A great way to get more Zinc during the onset of a cold is by taking Zinc lozenges. You can find these at most pharmacies near the throat drops. Zinc in the lozenge form tends to be easier on the stomach at non-meal times than a pill supplement.

4) Sometimes (when I’m super motivated), I will take Echinacea and/or have tea with it as an ingredient. Echinacea is a powerful herb that reduces the symptoms of colds by boosting the immune system. The jury is still out on whether it can also prevent colds.

If you want to find a robust tea, I suggest Yogi Teas. They are complex and delicious. They also evoke memories of my yoga studies in India…we had tea at least three times a day. The aroma of brewing tea wafted across the ashram, assailing my olfactory senses in fresh and delightful ways each day. Ahh, memory lane.

5) Did someone say India? Oh yes! I remember scarring you all a few months ago with visuals of me doing cleansings One of these cleansings is for your nasal passages. Cleaning them with a Neti Pot helps flush out debris and allergens. Your nose deserves a good cleaning just like your teeth!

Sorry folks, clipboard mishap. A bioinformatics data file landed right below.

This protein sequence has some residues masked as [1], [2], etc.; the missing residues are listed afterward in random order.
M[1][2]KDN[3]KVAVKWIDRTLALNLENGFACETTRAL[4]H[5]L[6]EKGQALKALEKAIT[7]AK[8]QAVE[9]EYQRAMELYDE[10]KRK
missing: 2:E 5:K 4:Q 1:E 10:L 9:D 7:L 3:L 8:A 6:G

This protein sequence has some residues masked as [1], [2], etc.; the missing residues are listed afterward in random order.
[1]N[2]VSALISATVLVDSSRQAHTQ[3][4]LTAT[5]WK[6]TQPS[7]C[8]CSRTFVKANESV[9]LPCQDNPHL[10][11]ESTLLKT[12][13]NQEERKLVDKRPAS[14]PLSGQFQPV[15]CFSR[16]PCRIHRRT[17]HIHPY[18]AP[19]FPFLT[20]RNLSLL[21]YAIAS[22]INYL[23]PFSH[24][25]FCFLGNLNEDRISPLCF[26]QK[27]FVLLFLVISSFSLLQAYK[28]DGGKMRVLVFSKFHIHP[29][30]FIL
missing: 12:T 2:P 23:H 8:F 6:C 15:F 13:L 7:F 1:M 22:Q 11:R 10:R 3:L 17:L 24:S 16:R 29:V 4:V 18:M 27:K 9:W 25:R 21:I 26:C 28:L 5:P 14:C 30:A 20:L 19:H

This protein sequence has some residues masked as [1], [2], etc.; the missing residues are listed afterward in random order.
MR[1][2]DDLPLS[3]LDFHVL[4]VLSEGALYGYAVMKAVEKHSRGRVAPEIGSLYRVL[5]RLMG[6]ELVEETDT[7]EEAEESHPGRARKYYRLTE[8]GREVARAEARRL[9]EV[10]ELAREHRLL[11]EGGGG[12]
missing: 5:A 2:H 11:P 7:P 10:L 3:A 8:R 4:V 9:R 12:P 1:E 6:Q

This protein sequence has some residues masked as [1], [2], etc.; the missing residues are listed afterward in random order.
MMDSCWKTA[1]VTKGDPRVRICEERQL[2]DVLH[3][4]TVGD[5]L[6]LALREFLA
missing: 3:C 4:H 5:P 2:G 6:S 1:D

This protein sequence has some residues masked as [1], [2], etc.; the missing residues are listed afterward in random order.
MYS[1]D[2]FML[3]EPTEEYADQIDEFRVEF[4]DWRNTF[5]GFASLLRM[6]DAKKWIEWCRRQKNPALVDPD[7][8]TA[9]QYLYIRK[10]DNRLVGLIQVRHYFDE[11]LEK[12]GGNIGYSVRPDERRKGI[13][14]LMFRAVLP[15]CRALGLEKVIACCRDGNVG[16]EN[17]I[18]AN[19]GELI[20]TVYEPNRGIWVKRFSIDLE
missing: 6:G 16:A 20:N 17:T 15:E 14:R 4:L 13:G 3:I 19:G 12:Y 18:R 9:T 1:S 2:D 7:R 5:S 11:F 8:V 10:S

It may be intimidating at first, but it will be worth it. You can pick up one at your local pharmacy. Quick tip: Don’t let your significant other watch…it ain’t pretty.

Chicken Soup

I hope these simple suggestions work wonders and help you stave off colds until spring allergies kick in! *Wink Wink* If not, the offer for chicken soup still stands…

Yours in health and wellness,